As long as parasites continue to mount resistance to malaria drugs, scientists will be faced with the task of developing new, improved pharmaceuticals.
A research team from the Virginia Tech Center for Drug Discovery has received a $431,126 two-year grant from the National Institutes of Health to make improved versions of a promising compound called MMV008138, or 8138 for short.
The compound was first identified by Paul Carlier, a professor of chemistry in the College of Science, and Belen Cassera, a former Virginia Tech faculty member now at the University of Georgia.
Now, a team that includes Carlier, Cassera, and Daniel Slade, an assistant professor of biochemistry in the College of Agriculture and Life Sciences, is attempting to make an improved, more potent version of 8138 to test against malaria in animal models.
"Specifically, this compound targets the parasite's ability to produce isopentenyl pyrophosphate (IPP), the key chemical building block that is used to make lipids and steroid hormones, which are essential for cellular life," said Carlier. "Without IPP, the parasite will die."
A major benefit of a compound like 8138 is that side effects in humans are expected to be low. Humans need IPP, but make it through a different biochemical pathway than the parasites do, Carlier explained.
Carlier will synthesize improved versions of the compound in his laboratory, and Cassera will test these potential drugs for their ability to reduce growth of the malaria parasite Plasmodium falciparum in blood. Meanwhile, Slade, an expert in protein crystallography, will determine X-ray crystal structures of IspD, the target enzyme of these anti-malarial compounds.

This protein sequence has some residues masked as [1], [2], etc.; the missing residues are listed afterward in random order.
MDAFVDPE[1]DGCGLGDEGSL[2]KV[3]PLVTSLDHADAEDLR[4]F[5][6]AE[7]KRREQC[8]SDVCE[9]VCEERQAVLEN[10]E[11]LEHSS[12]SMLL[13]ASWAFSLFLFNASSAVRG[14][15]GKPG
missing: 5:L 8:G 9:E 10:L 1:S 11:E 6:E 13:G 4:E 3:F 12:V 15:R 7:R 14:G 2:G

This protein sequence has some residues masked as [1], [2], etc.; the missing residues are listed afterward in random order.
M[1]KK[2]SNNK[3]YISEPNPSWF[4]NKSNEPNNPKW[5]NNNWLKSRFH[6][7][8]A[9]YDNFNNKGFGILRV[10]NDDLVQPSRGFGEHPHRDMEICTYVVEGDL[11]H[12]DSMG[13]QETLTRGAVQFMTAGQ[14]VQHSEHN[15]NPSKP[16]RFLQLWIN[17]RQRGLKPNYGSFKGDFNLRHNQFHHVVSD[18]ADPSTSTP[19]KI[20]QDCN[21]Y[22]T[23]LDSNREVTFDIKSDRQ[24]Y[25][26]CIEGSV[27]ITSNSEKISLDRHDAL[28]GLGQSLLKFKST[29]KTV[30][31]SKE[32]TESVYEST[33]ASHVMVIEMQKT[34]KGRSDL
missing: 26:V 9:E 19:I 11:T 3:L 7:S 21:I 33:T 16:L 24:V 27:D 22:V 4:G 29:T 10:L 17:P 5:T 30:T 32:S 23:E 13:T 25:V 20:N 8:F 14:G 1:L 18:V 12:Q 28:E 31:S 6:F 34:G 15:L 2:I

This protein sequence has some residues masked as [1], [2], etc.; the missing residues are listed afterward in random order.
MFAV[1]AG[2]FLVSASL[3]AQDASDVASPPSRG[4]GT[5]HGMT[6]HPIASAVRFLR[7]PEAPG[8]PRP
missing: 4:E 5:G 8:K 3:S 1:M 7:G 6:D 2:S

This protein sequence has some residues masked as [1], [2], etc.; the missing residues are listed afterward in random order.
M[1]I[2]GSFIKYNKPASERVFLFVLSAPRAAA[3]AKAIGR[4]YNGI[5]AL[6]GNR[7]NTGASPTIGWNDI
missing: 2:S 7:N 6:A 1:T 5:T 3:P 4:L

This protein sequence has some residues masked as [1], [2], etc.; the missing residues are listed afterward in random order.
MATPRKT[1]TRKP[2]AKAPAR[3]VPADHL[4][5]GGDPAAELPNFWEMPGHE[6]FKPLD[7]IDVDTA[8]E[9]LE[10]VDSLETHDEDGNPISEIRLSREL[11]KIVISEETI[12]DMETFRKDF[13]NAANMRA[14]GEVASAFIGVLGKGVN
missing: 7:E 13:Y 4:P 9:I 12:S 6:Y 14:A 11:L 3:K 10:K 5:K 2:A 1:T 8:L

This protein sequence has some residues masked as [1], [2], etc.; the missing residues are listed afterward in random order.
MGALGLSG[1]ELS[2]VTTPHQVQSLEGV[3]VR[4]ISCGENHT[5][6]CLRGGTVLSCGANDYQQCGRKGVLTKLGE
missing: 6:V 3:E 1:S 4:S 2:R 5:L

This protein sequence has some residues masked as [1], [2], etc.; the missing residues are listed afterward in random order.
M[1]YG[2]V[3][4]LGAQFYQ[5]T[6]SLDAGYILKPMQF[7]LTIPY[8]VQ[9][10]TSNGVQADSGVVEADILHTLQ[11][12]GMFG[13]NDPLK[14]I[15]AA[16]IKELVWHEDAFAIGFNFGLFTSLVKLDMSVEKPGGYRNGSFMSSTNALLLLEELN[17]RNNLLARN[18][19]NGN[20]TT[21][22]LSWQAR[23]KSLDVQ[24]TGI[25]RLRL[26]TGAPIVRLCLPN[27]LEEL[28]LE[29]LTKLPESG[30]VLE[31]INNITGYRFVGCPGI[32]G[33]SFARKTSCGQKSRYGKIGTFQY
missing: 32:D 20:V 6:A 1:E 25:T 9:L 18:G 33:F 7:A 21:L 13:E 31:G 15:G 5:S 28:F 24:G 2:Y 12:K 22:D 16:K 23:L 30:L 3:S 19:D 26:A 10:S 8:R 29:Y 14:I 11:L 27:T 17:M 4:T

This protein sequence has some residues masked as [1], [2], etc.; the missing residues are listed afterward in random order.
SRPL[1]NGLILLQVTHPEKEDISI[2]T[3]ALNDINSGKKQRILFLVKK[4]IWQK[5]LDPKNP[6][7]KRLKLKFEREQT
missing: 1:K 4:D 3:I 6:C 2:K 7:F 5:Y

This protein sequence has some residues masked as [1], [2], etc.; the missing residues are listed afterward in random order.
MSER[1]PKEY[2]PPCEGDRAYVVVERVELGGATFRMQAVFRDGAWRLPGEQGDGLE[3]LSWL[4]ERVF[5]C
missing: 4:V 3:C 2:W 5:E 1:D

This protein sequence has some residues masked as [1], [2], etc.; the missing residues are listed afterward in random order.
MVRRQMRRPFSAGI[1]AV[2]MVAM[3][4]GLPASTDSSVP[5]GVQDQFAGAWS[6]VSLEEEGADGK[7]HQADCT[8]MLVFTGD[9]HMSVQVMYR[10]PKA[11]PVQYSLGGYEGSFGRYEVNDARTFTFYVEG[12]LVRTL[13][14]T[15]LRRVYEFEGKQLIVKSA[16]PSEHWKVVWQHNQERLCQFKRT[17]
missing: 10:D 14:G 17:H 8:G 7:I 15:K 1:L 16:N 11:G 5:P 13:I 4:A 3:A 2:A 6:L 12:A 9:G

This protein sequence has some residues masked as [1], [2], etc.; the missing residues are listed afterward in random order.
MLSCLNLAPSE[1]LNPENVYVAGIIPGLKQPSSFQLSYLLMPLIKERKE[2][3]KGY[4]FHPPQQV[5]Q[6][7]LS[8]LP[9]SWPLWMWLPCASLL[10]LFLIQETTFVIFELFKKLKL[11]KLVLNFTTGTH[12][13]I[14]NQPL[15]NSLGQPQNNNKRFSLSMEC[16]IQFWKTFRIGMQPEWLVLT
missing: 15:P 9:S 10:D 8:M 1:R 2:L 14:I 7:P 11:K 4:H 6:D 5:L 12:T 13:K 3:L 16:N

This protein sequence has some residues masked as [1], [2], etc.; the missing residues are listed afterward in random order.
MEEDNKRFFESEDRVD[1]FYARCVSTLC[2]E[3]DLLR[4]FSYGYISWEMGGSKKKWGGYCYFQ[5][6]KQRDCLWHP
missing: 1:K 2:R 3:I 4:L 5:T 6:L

"Knowing the three-dimensional structure of the enzyme bound to inhibitors will help the chemists to design increasingly potent drugs that inhibit IPP synthesis," said Slade.
The team is also collaborating with Max Totrov, a computational biologist at Molsoft L.L.C. in San Diego, California, who will use computational methods to help improve the potency and selectivity of the drug.
"Development of new malaria therapeutics is challenging, but this talented multidisciplinary team gives us a great advantage," said Carlier.
The Virginia Tech Center for Drug Discovery was created in 2012 to bring together researchers from various departments and colleges across the university, who are interested in drug discovery and delivery. It is housed in the College of Science and partly supported by the Fralin Life Science Institute.